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THE GREAT ATEN

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Author Topic: THE GREAT ATEN  (Read 10290 times)
Bianca
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« on: November 09, 2007, 03:30:10 pm »







Now, although the hymn quoted above gives us an idea of the views held by Amen-hetep IV and his adherents concerning Aten, it is impossible to gather from it any precise information about the details of the belief or doctrine of Aten, but it is clear that, in practice, the religion was of a sensuous character, and eminently materialistic.

Incense was burnt freely several times in the day, and the hymns sung to Aten were accompanied by the sounds of the music of harps and other instruments, and the people vied with each other in bringing gifts of fruit, and flowers, and garden produce to lay in the altars which were never drenched with the blood of animals offered up for sacrifice.

The worship of Aten was of a joyous character, and the surroundings among which it was carried on were bright and cheerful. The mural decorations in the tenple were different from those of the older temples of Egypt, for they were less severe and less conventional, and they were painted in lively colors.  In fact, the artists employed by Amne-hetep IV threw off many of the old trammels of their profession, and indulged themselves in new designs, new forms, new colors, and new treatment of the subjects which they wished to represent.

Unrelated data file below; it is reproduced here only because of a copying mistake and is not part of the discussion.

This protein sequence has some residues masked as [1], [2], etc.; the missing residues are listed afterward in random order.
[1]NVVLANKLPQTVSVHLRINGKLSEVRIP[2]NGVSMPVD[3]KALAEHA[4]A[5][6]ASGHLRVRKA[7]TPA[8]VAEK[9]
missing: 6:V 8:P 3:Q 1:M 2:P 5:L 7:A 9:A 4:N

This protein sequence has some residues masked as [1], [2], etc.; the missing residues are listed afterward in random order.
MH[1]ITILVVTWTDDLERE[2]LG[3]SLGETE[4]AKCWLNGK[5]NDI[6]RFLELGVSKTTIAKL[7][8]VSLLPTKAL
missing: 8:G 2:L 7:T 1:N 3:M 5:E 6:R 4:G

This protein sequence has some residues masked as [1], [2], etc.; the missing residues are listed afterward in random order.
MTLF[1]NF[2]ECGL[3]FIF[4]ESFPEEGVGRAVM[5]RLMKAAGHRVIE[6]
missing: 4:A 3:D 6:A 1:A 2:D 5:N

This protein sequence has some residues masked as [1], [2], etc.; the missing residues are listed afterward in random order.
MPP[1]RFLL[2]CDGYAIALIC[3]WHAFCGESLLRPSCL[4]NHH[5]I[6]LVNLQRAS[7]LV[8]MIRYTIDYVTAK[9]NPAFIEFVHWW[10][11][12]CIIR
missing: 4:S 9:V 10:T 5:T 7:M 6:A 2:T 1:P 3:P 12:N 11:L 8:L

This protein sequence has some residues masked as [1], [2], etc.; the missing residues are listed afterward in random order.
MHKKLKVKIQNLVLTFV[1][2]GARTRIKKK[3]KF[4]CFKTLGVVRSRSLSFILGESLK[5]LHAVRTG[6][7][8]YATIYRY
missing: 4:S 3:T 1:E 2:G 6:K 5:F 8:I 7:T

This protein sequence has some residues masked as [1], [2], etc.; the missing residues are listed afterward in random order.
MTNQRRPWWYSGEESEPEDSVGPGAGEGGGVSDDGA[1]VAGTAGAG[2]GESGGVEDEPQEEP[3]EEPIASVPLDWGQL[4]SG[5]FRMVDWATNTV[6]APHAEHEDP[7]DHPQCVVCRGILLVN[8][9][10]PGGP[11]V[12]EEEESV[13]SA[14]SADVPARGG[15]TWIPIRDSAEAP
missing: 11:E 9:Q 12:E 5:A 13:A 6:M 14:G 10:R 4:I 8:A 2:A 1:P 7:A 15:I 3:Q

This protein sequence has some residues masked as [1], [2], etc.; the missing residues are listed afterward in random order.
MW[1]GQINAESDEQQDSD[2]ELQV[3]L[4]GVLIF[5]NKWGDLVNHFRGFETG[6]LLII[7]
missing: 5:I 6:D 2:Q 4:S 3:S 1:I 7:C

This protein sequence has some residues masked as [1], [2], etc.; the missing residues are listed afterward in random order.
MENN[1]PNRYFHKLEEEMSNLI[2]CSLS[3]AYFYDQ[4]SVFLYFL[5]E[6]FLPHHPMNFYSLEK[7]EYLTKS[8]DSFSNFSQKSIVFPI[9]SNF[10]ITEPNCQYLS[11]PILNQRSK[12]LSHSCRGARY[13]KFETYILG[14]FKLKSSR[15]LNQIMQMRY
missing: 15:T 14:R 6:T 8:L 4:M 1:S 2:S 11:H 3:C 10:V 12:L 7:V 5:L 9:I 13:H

We may see from the remains of their wall decorations that the artists of the city of Khut-Aten made one great step in advance, that is to say, they introduced shading into their painting, and it is greatly to be regretted that it was retraced later. It was only during the reign of Amen-hetep IV that the Egyptian artist ever showed that he understood the effects of light and shade in his work.

The texts and inscriptions which were placed upon the walls relate to the glory and majesty and beneficence of Aten, and everywhere are seen representations of the visible emblem of the god. The form in which he is depicted is that of the solar disk, from which proceed rays, the ends of which terminate in hands, wherein are the emblems of life and sovereignty. 

In the bas-reliefs and frescoes we see these human-handed rays shining upon the king and his queen and family, and upon the cartouches containing the names of himself and of his queen Nefert-ith. The simple interpretation of such scenes is that the sun is the source of all life and of everything which supports it upon earth, but it is probable that the so-called Aten heresy was in some way founded upon the views which the Atenites held about this method of representing their god.

Be this as it may, Amen-hetep IV loved to be depicted with the human-handed rays falling upon him, and whatever his doctrines of Aten were, he preached them with all the enthusiasm of an Oriental fanatic, and on special occasions he himself officiated as high-priest of the cult.

The wisdom of his policy is open to doubt, but there is no reason for regarding him as everything but an earnest and honest propagandist of a new creed.
« Last Edit: January 24, 2008, 06:53:50 pm by Bianca » Report Spam   Logged

Your mind understands what you have been taught; your heart what is true.


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